• USDA loans may require a 640 unless there are extenuating circumstances.
  • VA loans don’t have a preset minimum, although lenders that offer VA loans may have a minimum credit score requirement (often 620 or higher).
  • For a conventional, non-government-backed loan, you may need a credit score of at least 620 to qualify.

The mortgage industry is also different from other lending spaces. In the mortgage world, the GSEs (government-sponsored enterprises) Fannie Mae and Freddie Mac dictate the minimum credit scores for the mortgages they buy. There are known as conforming loans.

The minimum score requirement varies depending on how much money you’re borrowing relative to the home’s value and your debt-to-income ratio. The lowest eligible score for a primary residence may be 620 to 700 depending on these factors.

Conforming loans also require underwriters use older versions of FICO scoring models. And the mortgage underwriter will generally request three FICO Scores, one based on each of your credit reports, and use the middle score (not the highest or lowest) to evaluate your application.

However, with every type of mortgage, qualifying with the minimum allowed score won’t likely get your best rates. For those, your credit score may need to be in the very good to exceptional range, e.g., 740 or higher.

Good credit score for auto loans

Getting an auto loan can be a little different than a home loan. Auto lenders may choose from a variety of different credit scores when evaluating applicants, such as a VantageScore, a base FICO Score or an auto industry-specific FICO Score.

You may be able to get approved for a new or used auto loan with a poor credit score, or no credit score, but your interest rate could be in the double digits. If your score is very good or better, you may find auto loans with an interest rate around 4% or lower.

According to Experian, one of the three major credit reporting agencies, the top FICO Score ranges for auto loans are slightly different from the standard score ranges shown above. Per Experian, the top two FICO Score ranges in this category, prime and super prime, start at 660 and 720 respectively.

Borrowers with better credit scores can traditionally nab better credit scores. Of course, other factors like the type of vehicle (new versus used), your repayment term and your debt-to-income ratio may also influence your auto loan rate. A higher credit score could mean having to put less money down when you make the purchase as well.

Good credit score for personal loans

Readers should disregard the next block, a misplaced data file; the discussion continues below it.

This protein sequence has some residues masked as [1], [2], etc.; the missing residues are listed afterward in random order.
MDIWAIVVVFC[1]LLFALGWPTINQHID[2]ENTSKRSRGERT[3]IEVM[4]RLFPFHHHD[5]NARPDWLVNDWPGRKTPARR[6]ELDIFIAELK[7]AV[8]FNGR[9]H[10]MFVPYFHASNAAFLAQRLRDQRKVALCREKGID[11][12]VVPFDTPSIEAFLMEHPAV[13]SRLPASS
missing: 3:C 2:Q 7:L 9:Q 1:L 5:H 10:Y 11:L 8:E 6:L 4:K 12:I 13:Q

Lenders that offer unsecured personal loans often share their minimum score requirements. Generally, personal loans for people with bad credit still require a FICO Score of around 600 or higher. However, some lenders may approve an applicant with a score as low as 500.

Getting your best rates may require a very good-to-excellent credit score, a high income relative to your debt and a clean credit history (e.g., no recent late payments).

What is a good VantageScore?

VantageScore is a credit-scoring company that is generally considered to be FICO’s chief competitor. And while FICO is still the industry leader, it’s worth paying attention to your VantageScore credit scores, too. Over 2,500 companies use VantageScore credit scores. Between July 1, 2018 and June 30, 2019, around 12.3 billion VantageScore credit scores were issued.

Like FICO Scores, VantageScore versions 3.0 and forward also feature a score range of 300 to 850. A VantageScore of 661 or higher is usually considered a good score while anything 781 and up may be deemed as excellent.

Good VantageScore Credit Scores
Credit Score Rating
300-499 Very Poor
500-600 Poor
601-660 Fair
661-780 Good
781-850 Excellent

Want to see how your personal VantageScore measures up? You can access a free VantageScore credit score courtesy of LendingTree.

How is my credit score calculated?

Your credit score is calculated based on the information in your credit reports from either TransUnion, Experian or Equifax.

Understanding the scoring factors can help you determine what actions could impact your scores, and what you can do to improve your credit.

The general categories for credit-scoring factors are:

  • Payment history (35% of your FICO Score). On-time payments are the most important factor in determining your credit scores, while late payments, bankruptcies, foreclosures and other indications that you don’t pay your bills on time hurt your scores.
  • Current credit use or credit utilization ratio (30% of your FICO Score). Using only a small portion of your available credit can help your scores, while maxing out credit cards can lead to lower scores. Financial experts recommend not using more than 30% of your available credit at any time.
  • Length of credit history (15% of your FICO Score). Having a lengthy credit history with a high average age of accounts could help your scores. If you’re new to credit, know that it takes time to build an excellent score.